Saturday, November 19, 2011

A sense of history

Ghosts of Innocence is nearing the end of it's round of critiques - the penultimate chapter is in the queue right now - so it will soon be time to get serious about revisions.

I don't like revising at the best of times, and I've spent so long in critique mode that the thought of going back and working all that feedback into the story is daunting.

So I thought it might help me get in the mood if I talked a bit about Shayla's world.

This is the far-future setting for Ghosts of Innocence, and The Ashes of Home.

Deep time...

Events take place roughly fifteen thousand years in the future.

A thousand years from our twenty-first century lives, humanity developed practical interstellar travel. Not a moment too soon, the first ships left a climate-ravaged and polluted Earth behind and began looking for new homes.

Within a few decades, the expanding search found planets suitable for colonisation. Not yet truly habitable, they were at least rocky worlds with atmospheres, liquid water, and in stable orbits in their stars' "Goldilocks zones."

The fledgling colonies made extensive use of geoengineering techniques that had been refined over the centuries in desperate attempts to keep Earth itself habitable. Decades of patient terraforming bore fruit three hundred years after the departure of the first interstellar explorers, when the first colonists were finally able to walk freely under alien skies.

Moderately peaceful expansion continued for another four millennia.

But by then, many early colonies had grown strong enough to rival Earth itself, and began to exert not only independence from an increasingly fragile central rule, but desires to establish their own multi-system mini empires.

Good old human nature reasserted itself, and the spreading civilisation disintegrated into a thousand years of vicious conflict. Terraforming was slow and cripplingly expensive, so truly habitable worlds were prized targets. Many worlds lost contact and degenerated to a pre-industrial state. Many perished, unable yet to sustain themselves. Only a few kept both the technological knowledge and the industrial capacity to build starships.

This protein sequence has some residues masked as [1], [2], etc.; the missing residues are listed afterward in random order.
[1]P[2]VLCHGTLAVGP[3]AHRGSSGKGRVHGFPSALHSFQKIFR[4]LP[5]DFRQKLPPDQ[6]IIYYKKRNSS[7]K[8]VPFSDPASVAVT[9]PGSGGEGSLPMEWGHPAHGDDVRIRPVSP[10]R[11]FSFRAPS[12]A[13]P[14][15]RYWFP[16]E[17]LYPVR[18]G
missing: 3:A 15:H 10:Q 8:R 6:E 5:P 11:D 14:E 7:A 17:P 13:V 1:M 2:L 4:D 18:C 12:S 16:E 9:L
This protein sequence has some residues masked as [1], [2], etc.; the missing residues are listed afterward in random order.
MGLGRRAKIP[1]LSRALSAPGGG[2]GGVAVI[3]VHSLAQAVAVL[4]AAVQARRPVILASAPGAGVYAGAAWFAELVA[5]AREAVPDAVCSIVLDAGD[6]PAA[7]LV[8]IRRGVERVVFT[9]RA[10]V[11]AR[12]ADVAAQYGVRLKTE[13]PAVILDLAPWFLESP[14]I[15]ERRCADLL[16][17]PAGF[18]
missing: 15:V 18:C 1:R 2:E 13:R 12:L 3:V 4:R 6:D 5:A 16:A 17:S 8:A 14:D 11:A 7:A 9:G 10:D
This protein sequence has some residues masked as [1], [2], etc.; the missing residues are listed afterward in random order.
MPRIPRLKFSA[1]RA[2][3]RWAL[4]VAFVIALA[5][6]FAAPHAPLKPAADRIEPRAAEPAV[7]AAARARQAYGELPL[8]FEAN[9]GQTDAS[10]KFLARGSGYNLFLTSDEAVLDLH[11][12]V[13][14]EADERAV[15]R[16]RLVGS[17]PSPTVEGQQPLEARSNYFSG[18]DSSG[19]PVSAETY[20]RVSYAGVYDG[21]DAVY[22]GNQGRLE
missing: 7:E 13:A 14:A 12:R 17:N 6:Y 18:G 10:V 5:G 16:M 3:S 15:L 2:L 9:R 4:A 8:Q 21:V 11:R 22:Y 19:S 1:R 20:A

Starfaring society re-grew from these centres, which eventually hosted the ruling Grand Families. The world of Magentis lay in a region relatively rich in habitable planets, and was always the most powerful. Its ruling family established itself as a dominant and stable force over the next eight thousand years.

I have tried to bring this sense of history into Ghosts of Innocence. The scenes in the Imperial Palace especially touch on layers of antiquity, of new rubbing up against ancient.

I drew heavily on the impressions and atmosphere of places like London, and Oxford University. All the pomp and traditions of the British monarchy. The grime and mechanical heat of the London underground. The soaring cathedral spaces of medieval architecture. The stone staircases of an Oxford college, steps worn into smooth undulations through centuries of use.

All these influenced my thoughts as I wrote those scenes. I have tried to convey something that can only be felt by someone who has spent time surrounded by buildings that were around when America was discovered.

It is worth noting that at no time did the Earthly explorers discover native life on any planets they visited. All people, plants, and animals, can trace their lineage back to Earthly origins.

Ironically, by Shayla's time Earth itself was nothing more than a little-known legend. Earth's dwindling resources were spent with the effort of supporting those early colonies. Its location was lost in the disintegration and rebirth of interstellar civilisation. Its people have likely regressed to primitive, non-technological cultures if they survived at all. It is out there still, waiting to be rediscovered, just another failed world from before The Collapse.

This is why the book only mentions people. No alien species, no beings with three eyes, green skin, or tentacles. And no mention of Earth.


  1. This was really interesting to read. Makes sense and reminds me of Asimov's foundation series (well, without the robots) which was one of my fave SciFi series. I love history, so this was right down my alley :)

  2. Glad you found it interesting, Steph. The Foundation series was huge in both space and time. My sweep is nowhere near as broad as Asimov's, as we'll see in a future post.

  3. Cool! Makes me want to read this even more when it's finished.

    I love all the detailed thought you put into your universe building, Ian. It's very important to "know the facts" from which your characters and plot will spring from. I have a similar novel idea spinning in my head about a universe where Earth is forgotten and humans are not as technologically advanced as they once were. It's a concept rife with possibilities!

    Thanks for sharing!

  4. I envy writers who can world-build! It sounds so difficult to me, don't think I could ever do it effectively.

    Your book sounds awesome.

  5. David, that's an important part of world building. Even if none of the details mentioned here appear in the story (and I'm fairly sure they don't) they are important in the mind of the author and will show through. I hope :D

    Jennifer, I think it's all a matter of preferences. There's lots of skills other writers use with ease that I find difficult. One of the reasons I write sci-fi is because I'm drawn to the world building aspect. If I found it difficult, I'd be writing another genre.


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